By ANNE MARXZE D. UMIL
MANILA – Grieving mother and political prisoner Reina Mae Nasino makes true her promise of seeking justice.
Nasino, through her mother Maritess Asis and with the assistance of lawyers, filed criminal and administrative complaints with the Office of the Ombudsman on Wednesday, Dec. 2, against policemen and jail officers who guarded her during the wake and burial of her daughter River Emmanuel.
Named respondents are: Manila Police District (MPD) chief Brig. Gen. Rolando Miranda; Bureau of Jail Management and Penology (BJMP) chief Jail Director Allan Iral; MPD Station commander Lt. Col. Levi Hope Basilio; Manila City Jail Female Dormitory officer-in-charge Jail Inspector Ignacia Monteron, officer-in-charge of the Manila City Jail Female Dormitory; Manila Police Station 2 station commander Lt. Col. Magno Gallora Jr., and other jail officers and policemen.
Charges filed were gross violations of Republic Act (RA) 9745 or the Anti-Torture Act, grave coercion, violations of the rights of persons detained under RA7438, maltreatment of prisoners, grave misconduct, conduct prejudicial to the best interest of the service, and oppression/grave abuse of authority.
Nasino also charged the said officers of violating the RA 10028 or the Expanded Breastfeeding Promotion Act of 2009.
The filing of the charges stemmed from the treatment of police and jail officers during the wake and the burial of Baby River. It will be remembered that during Nasino’s visit, she was heavily guarded by the law enforcers. Police also commandeered the burial of her baby.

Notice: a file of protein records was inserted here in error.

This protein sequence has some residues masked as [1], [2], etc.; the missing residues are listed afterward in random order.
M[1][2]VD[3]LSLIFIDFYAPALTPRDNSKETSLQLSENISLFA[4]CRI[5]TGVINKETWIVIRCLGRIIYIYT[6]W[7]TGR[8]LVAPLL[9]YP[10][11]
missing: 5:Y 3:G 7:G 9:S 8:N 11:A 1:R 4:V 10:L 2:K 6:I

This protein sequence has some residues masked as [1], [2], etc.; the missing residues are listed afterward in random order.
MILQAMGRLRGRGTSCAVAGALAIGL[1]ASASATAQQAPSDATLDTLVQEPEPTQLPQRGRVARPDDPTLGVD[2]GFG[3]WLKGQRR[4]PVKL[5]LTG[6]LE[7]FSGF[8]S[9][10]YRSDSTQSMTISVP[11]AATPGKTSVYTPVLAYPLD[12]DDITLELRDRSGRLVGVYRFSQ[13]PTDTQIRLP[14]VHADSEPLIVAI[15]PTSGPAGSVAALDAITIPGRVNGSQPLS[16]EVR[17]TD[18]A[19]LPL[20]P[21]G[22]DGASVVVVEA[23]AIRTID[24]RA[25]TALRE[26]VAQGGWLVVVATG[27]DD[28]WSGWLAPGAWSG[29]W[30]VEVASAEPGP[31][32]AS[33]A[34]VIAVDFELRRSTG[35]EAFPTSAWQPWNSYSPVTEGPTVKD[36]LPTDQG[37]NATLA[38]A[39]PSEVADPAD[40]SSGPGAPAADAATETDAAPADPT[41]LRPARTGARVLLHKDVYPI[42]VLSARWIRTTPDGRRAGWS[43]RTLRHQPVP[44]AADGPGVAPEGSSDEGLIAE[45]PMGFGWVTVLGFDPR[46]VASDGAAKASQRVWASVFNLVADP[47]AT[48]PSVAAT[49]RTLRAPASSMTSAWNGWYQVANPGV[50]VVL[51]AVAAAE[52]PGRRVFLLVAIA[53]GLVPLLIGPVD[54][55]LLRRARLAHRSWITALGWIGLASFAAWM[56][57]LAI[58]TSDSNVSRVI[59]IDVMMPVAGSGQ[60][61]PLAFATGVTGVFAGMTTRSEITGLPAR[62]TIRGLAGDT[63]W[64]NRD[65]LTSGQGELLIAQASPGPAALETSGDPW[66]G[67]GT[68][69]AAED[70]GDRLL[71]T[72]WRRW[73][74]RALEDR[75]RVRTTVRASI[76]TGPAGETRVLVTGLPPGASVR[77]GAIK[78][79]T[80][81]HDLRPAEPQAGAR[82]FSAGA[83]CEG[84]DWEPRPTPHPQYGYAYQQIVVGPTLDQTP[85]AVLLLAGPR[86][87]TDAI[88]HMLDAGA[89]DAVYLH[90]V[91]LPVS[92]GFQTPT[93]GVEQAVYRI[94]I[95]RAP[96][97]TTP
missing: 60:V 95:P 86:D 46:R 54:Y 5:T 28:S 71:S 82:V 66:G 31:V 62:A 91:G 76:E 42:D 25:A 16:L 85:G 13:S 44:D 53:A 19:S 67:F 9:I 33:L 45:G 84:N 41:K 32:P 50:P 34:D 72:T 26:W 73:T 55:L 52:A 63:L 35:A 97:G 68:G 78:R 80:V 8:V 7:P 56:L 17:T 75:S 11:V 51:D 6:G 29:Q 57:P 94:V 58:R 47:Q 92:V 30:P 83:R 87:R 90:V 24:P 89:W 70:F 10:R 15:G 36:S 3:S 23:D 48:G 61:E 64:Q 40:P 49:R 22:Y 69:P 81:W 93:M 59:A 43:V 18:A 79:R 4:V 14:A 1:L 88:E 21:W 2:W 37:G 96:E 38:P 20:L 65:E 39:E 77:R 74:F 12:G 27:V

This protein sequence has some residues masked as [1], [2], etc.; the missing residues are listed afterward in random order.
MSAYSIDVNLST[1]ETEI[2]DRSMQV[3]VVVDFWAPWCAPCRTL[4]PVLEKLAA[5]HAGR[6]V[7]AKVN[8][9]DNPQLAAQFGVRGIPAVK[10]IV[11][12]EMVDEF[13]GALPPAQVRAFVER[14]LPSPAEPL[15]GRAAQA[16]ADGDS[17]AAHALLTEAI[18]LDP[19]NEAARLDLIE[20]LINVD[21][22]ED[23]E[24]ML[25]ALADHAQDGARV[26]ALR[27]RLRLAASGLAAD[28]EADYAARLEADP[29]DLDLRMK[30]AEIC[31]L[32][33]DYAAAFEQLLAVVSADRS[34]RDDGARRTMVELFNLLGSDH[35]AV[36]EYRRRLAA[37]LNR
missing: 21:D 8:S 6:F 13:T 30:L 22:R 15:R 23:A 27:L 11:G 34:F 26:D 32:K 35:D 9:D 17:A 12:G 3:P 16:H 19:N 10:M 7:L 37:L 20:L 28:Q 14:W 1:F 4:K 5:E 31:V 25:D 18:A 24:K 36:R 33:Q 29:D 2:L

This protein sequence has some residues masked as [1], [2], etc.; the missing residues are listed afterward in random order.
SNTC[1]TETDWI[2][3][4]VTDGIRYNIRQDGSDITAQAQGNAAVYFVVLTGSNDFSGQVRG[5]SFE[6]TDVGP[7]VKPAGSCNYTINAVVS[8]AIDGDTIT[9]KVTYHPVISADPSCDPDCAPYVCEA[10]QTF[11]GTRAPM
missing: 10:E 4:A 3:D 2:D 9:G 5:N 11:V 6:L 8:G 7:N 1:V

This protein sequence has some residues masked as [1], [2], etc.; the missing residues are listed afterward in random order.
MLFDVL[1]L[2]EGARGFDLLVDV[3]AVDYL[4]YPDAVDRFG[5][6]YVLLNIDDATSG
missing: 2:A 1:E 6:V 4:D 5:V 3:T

“At the end of the day, the buck stops with their heads and superiors who have either ordered, sanctioned, tolerated or justified these despicable acts,” the National Union of Peoples’ Lawyers (NUPL) said in a statement.
Nasino’s lawyers reiterated that in the first place, Nasino should not have been in jail.
“The subtext of our legal submissions is that hers is a case of patent abuse of authority by the state — of a negotiated procurement of defective search warrants; of a crackdown not on crime, but on legitimate dissent; of an oft recycled charge of illegal possession of firearms and explosives lodged against activists filed not on the basis of fact and evidence, but on the convenience of the unavailability of posting bail as a matter of right,” the group said.
Earlier, Nasino also filed charges against Manila Regional Trial Court Branch 20 presiding Judge Marivic Balisi-Umali, who repeatedly denied her pleas to allow her to stay and breastfeed her baby.
Baby River, who was born underweight, was deprived of her mother’s breast milk when the court ordered the separation of mother and child for only a month. She was later hospitalized and died of pneumonia on Oct. 9.
“How terribly we want the images of the previous month erased from our minds’ eyes for we have witnessed the absolute worst of humanity. The squall of neglect, inequity, and cruelty understandably shook many a people’s faith in the law and in our institutions to the core,” the NUPL said.